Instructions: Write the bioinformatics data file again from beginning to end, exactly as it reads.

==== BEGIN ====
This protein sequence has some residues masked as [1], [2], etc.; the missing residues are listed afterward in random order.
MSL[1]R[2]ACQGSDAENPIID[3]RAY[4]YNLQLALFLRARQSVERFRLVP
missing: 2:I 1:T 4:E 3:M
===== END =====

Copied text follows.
This protein sequence has some residues masked as [1], [2], etc.; the missing residues are listed afterward in random order.
MSL[1]R[2]ACQGSDAENPIID[3]RAY[4]YNLQLALFLRARQSVERFRLVP
missing: 2:I 1:T 4:E 3:M